Alaska Highway Moves on Despite Winter

Wed March 05, 2008 - West Edition
Rebecca Ragain



It’s the second-to-last week in February, and Dave Schnabl of Alaska Interstate Construction (AIC) is hoping for below-freezing temperatures at the job site.

One might think that when you’re working about 95 mi. (152 km) northeast of Anchorage, like Schnabl and his crew, the last thing you’d hope for is colder weather. But sub-freezing temperatures are needed in order for crews to build a temporary ice bridge that will help them construct a 360-ft. (109 m) concrete bridge over Hicks Creek, along the Glenn Highway.

Once the weather cooperates, it will only take two or three days to create the ice bridge using a water truck filled from the creek. After crews have built up the frozen surface of Hicks Creek, vehicles will be able to drive across and deliver girders for the permanent bridge. The piers and abutments for the three-span bridge have already been completed.

Building ice bridges is run-of-the-mill for AIC, the Anchorage-based company which takes on projects in arctic and sub-arctic areas of Alaska and Russia.

“If we didn’t have freezing temperatures in Alaska, we’d have to span [the creek] with a temporary bridge,” said Schnabl, project superintendent. “This is an easier method, when you can use Mother Nature to help you out.”

Once the ice bridge has served its purpose, AIC will dig it up and remove it while it is still frozen, which should result in little to no impact on the creek’s ecosystem.

Replacement of the Hicks Creek Bridge is part of a $26.2-million project that will improve safety and capacity from Glenn Highway’s milepost 92 to milepost 97.

Those 5 mi. (8 km) are part of a 135-mi. (217 km) section of Glenn Highway, beginning in Anchorage, that was designated a National Scenic Byway in 2002. Just a short drive from the job site is Matanuska Glacier State Recreation Site, from which visitors can see the miles-long glacier and the Chugach Mountains.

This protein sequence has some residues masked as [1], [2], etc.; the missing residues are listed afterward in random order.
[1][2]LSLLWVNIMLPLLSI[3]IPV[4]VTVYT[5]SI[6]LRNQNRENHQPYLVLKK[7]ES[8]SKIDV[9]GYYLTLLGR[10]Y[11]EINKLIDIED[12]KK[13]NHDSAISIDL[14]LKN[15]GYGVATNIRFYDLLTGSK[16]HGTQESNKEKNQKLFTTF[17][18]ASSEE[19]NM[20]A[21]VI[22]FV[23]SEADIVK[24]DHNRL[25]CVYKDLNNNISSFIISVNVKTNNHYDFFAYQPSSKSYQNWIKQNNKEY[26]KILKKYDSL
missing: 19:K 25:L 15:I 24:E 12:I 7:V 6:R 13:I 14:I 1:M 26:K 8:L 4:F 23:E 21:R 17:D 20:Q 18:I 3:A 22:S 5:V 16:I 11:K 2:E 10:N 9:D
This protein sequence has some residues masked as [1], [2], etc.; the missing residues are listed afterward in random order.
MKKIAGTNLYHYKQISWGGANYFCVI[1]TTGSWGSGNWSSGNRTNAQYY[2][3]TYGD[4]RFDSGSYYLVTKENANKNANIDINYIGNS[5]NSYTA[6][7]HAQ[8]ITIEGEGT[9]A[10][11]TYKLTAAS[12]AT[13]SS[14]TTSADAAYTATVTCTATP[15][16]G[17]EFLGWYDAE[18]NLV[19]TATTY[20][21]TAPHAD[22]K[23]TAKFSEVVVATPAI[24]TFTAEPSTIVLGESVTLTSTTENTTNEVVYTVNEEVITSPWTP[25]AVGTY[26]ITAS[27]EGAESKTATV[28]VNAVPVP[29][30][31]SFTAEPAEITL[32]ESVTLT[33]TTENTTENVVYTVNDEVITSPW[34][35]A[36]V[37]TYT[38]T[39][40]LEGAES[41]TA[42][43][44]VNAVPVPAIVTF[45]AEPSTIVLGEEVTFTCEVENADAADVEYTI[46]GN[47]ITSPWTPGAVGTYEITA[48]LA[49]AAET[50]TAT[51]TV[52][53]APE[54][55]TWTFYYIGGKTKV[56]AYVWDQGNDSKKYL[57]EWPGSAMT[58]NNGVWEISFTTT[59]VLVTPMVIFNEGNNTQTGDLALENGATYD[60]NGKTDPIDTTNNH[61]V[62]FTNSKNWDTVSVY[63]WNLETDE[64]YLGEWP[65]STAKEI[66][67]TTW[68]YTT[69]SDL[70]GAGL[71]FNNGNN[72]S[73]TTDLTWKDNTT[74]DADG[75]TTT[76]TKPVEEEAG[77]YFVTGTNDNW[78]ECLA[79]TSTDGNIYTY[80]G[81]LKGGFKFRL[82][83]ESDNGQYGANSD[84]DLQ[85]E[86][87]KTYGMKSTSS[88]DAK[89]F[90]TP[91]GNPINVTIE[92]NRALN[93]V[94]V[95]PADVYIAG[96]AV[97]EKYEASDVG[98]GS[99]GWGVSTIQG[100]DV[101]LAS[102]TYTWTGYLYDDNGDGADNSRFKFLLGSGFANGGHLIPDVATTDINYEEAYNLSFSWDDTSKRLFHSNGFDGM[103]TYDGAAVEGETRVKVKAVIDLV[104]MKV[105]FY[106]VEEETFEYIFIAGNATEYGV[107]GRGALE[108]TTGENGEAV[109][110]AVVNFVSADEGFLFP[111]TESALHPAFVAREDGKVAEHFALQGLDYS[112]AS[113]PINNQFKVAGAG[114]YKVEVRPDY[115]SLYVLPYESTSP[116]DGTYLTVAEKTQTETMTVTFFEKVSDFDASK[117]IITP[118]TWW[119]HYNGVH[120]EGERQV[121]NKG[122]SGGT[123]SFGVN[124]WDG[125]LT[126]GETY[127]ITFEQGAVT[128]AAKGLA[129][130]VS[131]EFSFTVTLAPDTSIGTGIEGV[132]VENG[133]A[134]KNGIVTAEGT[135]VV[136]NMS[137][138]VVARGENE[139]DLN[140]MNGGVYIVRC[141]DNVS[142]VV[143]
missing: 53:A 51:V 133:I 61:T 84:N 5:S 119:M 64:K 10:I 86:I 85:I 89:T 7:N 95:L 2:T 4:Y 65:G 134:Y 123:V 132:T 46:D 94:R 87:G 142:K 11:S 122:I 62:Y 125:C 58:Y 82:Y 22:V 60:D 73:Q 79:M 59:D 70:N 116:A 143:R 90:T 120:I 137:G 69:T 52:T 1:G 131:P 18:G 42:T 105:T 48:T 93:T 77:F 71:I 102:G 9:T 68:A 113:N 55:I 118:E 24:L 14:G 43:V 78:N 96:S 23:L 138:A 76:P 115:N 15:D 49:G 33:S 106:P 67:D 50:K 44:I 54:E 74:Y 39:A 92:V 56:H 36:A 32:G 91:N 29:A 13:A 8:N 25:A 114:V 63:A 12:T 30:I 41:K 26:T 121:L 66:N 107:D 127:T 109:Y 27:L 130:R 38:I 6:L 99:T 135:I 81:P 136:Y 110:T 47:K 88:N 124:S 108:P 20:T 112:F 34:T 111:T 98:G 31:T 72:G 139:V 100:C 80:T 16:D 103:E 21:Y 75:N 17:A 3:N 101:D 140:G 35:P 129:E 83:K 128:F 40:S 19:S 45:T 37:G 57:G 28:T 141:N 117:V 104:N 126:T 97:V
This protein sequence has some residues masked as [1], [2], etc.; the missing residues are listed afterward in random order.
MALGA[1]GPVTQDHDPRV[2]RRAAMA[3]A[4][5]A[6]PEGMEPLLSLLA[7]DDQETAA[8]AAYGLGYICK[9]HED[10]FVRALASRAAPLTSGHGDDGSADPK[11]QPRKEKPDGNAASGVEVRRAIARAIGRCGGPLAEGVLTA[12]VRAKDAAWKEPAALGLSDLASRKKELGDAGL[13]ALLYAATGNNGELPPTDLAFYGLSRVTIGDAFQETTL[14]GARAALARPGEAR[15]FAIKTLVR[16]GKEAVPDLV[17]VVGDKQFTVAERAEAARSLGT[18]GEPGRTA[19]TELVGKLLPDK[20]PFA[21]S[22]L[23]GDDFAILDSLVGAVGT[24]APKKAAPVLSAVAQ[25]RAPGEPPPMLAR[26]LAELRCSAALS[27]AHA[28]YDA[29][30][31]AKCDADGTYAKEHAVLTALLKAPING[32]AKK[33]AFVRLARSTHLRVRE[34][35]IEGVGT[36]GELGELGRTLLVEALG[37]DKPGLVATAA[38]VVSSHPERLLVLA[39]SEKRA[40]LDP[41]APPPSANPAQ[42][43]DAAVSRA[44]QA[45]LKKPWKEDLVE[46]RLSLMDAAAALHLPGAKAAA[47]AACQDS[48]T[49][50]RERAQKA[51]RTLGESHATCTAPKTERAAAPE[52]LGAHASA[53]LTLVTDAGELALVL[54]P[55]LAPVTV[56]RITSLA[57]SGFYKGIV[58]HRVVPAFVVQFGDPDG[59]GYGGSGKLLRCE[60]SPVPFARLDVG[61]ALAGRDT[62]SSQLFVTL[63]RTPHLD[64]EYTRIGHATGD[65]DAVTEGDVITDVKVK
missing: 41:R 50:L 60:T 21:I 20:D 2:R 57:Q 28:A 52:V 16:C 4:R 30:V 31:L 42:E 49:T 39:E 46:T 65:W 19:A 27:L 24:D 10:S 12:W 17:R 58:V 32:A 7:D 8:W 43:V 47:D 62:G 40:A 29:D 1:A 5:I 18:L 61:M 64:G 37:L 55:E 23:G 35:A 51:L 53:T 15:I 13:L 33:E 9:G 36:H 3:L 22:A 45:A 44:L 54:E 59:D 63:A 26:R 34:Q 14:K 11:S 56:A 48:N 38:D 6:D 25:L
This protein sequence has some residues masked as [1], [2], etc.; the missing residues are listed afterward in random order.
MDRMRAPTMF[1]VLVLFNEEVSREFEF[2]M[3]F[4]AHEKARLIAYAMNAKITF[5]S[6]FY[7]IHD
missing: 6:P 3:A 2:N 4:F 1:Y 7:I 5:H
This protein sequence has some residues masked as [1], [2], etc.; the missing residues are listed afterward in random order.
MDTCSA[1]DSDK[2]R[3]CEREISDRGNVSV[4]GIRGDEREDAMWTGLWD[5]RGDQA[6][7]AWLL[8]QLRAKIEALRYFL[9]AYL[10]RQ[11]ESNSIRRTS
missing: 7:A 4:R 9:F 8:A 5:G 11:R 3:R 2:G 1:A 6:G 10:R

The Hicks Creek/Glenn Highway project, which broke ground April 2007, includes pavement reconstruction, some roadway re-alignment, and the creation of passing lanes, as well as the replacement of the Hicks Creek Bridge and installation of 2,297 linear ft. (700 linear m) of culvert.

All told, the project consists of more than 2.3 million cu. yd. (1.8 million cu m) of excavation, 35,800 sq. yd. (30,000 sq m) of geotextiles, and more than 3,580 sq. yd. (3,000 sq m) of a structurally engineered steel mesh for soil stabilization.

During the first construction season, April through November, AIC accomplished about 75 percent of the drilling and blasting phase: 107,600 sq. yd. (900,000 cu m) out of 1.5 cu. yd. (1.2 million cu m) total shot rock. AIC used five Ingersoll Rand ECM 590 rock drills and a Morooka tracked vehicle for hauling powder to the holes.

After a short seasonal hiatus, construction began again in February. Although weather is still a factor at this time of the year, increased daylight allows for efficient daytime operations. AIC expects to finish drilling by early this summer.

To date, crews also have placed approximately 50 percent of type C material, and completed nearly 25 of 35 culverts. Future phases will bring the roadbed up to grade and pave the entire length, as well as complete and pave the new Hicks Creek Bridge.

For the heavy civil work, AIC utilized Caterpillar dozers, excavators and rollers (D10s, D8s, D7s, D6s, 365, 330, 315), Volvo articulated trucks (A35s and A30s), Euclid B70s, Ingersoll-Rand ECM 590 drills and Volvo loaders.

Structurally, AIC has used a Manitowoc 777 crane, a hydraulic Link-Belt rough terrain crane, and a Genie 80-ft. (24 m) manlift.

AIC owns approximately 80 percent of the equipment employed on this job; 20 percent was rented because some of AIC’s fleet was committed to other projects.

AIC has faced many challenges on this project so far, mostly related to unexpected geologic conditions. In one area, AIC discovered a significant amount of additional overburden, compared to the geotechnical data. Gaining access to high, steep areas of rock also complicated blasting and excavation.

Despite these challenges, the federally-funded project is currently on schedule for completion in June 2009.

“The success of the Hicks Creek project is overwhelmingly due to the positive attitude and technical competence of my crew,” Schnabl said. “They have maintained safe and efficient production in all types of weather, and brought down a million cubic meters of earth on some of the most difficult terrain to work in.” CEG